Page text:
US Calls for Backdoor Encryption Access

Again US Calls for Backdoor Encrytpion Access

Again US Calls for Backdoor Encrytpion Access -- HautangleNews

On Monday, a new international declaration was signed by the US Department of Justice warning of the risks of encryption and calling for an industry-wide initiative to encourage law enforcement officials to access encrypted data after a warrant has been issued. The US was joined by officials from the United Kingdom, Australia , New Zealand, Canada, India , and Japan in the effort.


The declaration starts by recognizing the importance of encryption in preserving free speech worldwide, citing a 2017 study.

"However, unique implementations of encryption technology face major public safety problems," the statement reads. "We encourage the industry to resolve our serious concerns about the implementation of encryption in a manner that absolutely prevents any legitimate access to content."

There is a long tradition of anti-encryption activism at the Justice Department. In 2018, in an open memo to tech firms, five of the seven participating countries shared common misgivings, although the memo resulted in little to no progress on the issue from the industry. At each turn, tech companies have insisted that any backdoor built for law enforcement would inevitably be targeted by criminals, and ultimately leave users less safe.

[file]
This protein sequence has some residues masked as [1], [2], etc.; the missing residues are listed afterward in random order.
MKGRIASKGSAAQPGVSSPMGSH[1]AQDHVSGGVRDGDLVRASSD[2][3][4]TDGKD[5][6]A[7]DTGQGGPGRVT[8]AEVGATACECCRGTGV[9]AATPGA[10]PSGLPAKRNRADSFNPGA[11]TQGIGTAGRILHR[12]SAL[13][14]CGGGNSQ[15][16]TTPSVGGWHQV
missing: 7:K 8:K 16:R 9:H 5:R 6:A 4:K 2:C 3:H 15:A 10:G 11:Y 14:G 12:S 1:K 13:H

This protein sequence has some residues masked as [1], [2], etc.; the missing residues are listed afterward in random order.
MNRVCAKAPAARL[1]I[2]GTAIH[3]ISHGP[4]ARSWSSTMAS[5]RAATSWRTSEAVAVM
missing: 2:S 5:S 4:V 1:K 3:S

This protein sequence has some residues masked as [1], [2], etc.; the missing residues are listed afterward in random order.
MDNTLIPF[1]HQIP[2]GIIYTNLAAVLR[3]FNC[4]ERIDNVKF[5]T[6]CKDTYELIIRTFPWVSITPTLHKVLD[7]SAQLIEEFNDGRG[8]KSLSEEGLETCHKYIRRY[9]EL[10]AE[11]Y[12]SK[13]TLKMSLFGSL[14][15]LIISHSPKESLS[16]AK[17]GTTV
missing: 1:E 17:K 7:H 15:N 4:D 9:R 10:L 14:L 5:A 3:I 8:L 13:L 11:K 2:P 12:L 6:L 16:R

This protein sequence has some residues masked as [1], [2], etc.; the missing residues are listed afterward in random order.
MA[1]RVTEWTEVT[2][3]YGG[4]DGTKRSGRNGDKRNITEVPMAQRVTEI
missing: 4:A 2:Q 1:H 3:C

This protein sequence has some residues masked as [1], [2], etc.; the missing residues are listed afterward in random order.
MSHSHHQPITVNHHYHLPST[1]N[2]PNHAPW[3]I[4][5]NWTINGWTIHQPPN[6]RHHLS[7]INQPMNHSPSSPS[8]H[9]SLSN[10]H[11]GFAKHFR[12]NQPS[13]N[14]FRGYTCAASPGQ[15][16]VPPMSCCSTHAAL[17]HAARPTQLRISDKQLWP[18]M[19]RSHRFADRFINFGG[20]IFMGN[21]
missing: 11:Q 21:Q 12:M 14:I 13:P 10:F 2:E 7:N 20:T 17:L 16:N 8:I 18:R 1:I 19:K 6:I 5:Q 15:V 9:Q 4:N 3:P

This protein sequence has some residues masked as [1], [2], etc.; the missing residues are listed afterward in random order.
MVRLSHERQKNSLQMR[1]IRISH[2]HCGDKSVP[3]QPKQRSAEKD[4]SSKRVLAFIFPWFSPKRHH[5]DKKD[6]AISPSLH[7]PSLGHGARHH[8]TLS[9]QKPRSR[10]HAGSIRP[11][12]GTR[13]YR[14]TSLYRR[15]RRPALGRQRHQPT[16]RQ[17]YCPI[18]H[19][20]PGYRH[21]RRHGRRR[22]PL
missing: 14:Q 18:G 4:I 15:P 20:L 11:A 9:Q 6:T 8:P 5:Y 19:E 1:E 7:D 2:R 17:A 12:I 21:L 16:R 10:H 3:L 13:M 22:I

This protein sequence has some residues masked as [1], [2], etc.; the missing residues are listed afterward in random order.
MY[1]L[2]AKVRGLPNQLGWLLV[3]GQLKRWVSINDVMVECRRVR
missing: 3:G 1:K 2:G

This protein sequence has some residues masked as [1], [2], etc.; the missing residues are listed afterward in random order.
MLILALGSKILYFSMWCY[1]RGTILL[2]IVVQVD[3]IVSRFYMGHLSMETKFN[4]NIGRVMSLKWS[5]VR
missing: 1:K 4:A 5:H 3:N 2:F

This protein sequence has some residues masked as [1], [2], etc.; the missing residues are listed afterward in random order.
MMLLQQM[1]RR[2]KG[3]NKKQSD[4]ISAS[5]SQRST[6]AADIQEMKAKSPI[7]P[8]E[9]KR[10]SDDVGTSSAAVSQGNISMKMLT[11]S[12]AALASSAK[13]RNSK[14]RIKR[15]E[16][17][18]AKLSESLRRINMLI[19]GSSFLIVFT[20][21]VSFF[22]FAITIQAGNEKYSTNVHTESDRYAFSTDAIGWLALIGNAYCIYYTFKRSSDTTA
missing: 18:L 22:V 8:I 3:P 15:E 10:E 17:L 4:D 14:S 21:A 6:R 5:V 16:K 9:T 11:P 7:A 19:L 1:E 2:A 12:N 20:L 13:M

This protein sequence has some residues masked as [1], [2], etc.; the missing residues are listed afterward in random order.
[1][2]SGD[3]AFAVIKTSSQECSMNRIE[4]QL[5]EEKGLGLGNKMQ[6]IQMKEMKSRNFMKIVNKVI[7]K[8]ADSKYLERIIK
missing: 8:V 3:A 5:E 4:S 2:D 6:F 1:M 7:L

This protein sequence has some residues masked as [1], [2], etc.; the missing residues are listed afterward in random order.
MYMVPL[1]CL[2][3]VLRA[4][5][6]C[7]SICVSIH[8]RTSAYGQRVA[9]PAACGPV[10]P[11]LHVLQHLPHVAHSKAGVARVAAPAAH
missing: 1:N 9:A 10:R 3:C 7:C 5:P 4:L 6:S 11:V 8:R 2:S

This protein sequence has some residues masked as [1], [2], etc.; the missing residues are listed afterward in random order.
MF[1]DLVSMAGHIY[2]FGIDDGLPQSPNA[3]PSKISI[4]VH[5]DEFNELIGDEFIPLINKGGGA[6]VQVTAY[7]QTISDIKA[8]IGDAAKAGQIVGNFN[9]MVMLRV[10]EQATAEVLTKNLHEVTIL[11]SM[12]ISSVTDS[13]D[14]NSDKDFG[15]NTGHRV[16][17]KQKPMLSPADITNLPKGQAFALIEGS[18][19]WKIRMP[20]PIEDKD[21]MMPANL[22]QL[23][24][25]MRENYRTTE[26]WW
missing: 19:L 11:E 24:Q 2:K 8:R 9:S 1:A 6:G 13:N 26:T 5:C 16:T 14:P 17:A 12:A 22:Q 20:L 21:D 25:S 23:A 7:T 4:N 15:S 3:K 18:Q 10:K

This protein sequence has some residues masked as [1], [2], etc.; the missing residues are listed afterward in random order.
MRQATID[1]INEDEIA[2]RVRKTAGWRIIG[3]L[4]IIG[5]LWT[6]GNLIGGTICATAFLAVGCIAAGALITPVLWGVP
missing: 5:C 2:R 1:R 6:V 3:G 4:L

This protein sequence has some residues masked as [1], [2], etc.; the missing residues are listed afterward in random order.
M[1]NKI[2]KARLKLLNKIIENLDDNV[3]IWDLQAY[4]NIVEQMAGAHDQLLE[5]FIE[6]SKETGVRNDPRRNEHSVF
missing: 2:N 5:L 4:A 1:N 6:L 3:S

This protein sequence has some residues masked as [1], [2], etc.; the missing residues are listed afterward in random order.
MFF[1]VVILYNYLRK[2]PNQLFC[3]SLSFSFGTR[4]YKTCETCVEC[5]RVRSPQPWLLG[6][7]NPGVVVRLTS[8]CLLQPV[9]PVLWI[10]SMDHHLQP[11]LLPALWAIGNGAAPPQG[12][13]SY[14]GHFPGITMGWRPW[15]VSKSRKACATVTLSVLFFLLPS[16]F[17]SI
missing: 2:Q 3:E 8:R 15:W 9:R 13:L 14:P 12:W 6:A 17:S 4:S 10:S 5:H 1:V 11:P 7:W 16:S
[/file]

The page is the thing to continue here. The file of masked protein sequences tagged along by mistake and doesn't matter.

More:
Essentially, the seven countries will not only seek access to encrypted data in transit — such as the end-to - end encryption used by WhatsApp — but also to locally stored data such as phone material. The local encryption was at the core of the 2016 San Bernardino Encryption Struggle, which saw the FBI take Apple to court in an attempt to access the contents of a phone connected to the workplace shooting.

"While this statement focuses on the challenges raised by end-to - end encryption, this commitment extends to a wide variety of encrypted services available, including mobile encryption, custom encrypted applications and encryption across interconnected platforms," the document continues. "We dispute the claim that public security cannot be secured without compromising privacy or cyber security."

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